The war by proxy that has pitted Saudi Arabia and Iran for the last few years witnessed an alarming and unexpected escalation on Saturday,14 September. Eight cruise missiles and 17 drones attacked Saudi oil installations, causing the disruption of almost half of Saudi’s daily oil production, 5.6 million barrels of oil, to be exact.
Houthi rebels in Yemen claimed responsibility and vowed more attacks if Saudi Arabia doesn’t cease war operations in Yemen. It was not the first time that the Houthis have targeted Saudi Arabia using missiles and drones; however, the latest claim was met with great scepticism on the grounds that it was next to impossible that the missiles and drones used in the Saturday attack could have flown all the way to the northern part of Saudi Arabia, where the oil installations were badly damaged.
Less than 24 hours after the attack, US Secretary of State Mike Pompeo blamed Iran and a few days later stressed that the attack was “an act of war”. Iran denied involvement without hiding its direct support for the Houthis in exercising their right of self-defence, as Iranian officials put it. US President Donald Trump said that the United States is “locked and loaded” to go after whoever waged the attack against Saudi Arabia. He went on to say that he would defer to the Saudis to see what the response would be, a position that was roundly criticised by Democrats. Later on, the US president made clear that he was in no mood to authorise military strikes on Iran in retaliation for the Saturday attack.
Secretary Pompeo flew to Saudi Arabia 18 September to confer with Saudi Crown Prince Mohamed Bin Salman on the best way to deal with this latest escalation with Iran. The trip was a sure sign that Washington favours diplomacy to military strikes that could drag the whole region into an all-out war that no one is ready for lest it degenerates into a military confrontation across the Middle East and the Gulf without anyone capable of bringing it to an end.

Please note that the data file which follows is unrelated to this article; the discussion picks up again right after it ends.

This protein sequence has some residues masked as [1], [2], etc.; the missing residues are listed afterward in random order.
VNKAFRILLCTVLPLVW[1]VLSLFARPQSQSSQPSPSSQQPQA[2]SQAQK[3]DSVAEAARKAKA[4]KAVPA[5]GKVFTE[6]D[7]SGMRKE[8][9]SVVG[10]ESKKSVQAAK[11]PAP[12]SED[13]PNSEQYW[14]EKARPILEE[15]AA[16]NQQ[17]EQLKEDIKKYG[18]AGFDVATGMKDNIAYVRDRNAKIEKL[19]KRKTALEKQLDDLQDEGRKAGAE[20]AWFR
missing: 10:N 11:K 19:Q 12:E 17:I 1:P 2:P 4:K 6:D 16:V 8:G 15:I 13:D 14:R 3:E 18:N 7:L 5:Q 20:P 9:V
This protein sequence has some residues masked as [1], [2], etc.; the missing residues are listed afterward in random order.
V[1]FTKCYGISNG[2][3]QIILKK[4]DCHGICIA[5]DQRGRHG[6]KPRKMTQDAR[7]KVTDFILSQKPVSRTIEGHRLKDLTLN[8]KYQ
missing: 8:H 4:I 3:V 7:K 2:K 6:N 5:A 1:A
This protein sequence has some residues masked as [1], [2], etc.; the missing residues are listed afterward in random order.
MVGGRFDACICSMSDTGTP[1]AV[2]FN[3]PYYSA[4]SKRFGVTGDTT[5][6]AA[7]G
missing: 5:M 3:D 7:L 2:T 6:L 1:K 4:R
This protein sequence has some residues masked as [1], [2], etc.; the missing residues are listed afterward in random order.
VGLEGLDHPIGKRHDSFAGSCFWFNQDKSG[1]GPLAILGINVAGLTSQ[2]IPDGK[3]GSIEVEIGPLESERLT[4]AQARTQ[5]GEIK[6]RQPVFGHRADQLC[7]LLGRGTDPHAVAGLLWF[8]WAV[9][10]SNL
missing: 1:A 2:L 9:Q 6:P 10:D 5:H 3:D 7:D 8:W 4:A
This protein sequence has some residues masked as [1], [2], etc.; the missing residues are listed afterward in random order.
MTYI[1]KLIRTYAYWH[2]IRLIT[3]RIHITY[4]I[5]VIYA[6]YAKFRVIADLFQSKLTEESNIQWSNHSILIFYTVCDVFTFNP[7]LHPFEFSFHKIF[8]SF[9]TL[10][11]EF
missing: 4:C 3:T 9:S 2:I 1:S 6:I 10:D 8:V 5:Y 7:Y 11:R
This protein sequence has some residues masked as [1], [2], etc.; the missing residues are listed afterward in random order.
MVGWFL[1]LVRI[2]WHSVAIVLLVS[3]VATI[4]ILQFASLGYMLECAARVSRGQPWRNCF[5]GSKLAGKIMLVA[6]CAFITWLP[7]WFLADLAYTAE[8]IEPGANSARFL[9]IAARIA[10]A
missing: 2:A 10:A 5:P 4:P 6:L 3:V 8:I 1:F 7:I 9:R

That’s the reason Pentagon officials pointed out Thursday, 19 September, that they would defer to Saudi Arabia’s assessment before explicitly blaming Iran. The top spokesperson for the Pentagon, Jonathan Hoffman, that “we need to get the parties back on the diplomatic path to avoid this type of action.”
However, he added and strangely enough, that “as of this time, all indications are… that Iran is in some way responsible for the attack on the Saudi refineries,” but declined to say if the drones and missiles used in the attack were launched from Iranian territories.
Secretary Pompeo explained his trip to Saudi Arabia as an attempt to make sure the United States understands how its friends and allies in the Middle East are viewing the challenge and the threats posed by Tehran.
He insisted that Washington would like a peaceful resolution and his trip was an “act of diplomacy”.
He stressed that Washington, through his diplomatic efforts, is bent on building a coalition aimed at achieving peace and a peaceful resolution to present tensions caused by the sudden escalation in the Gulf. Moreover, he said that the United States would continue to deny Iran the capacity to underwrite Hizbullah, Shia militias in Iraq, and developing the Iranian missile programme —“all the things that they have done to pose a threat to the world …”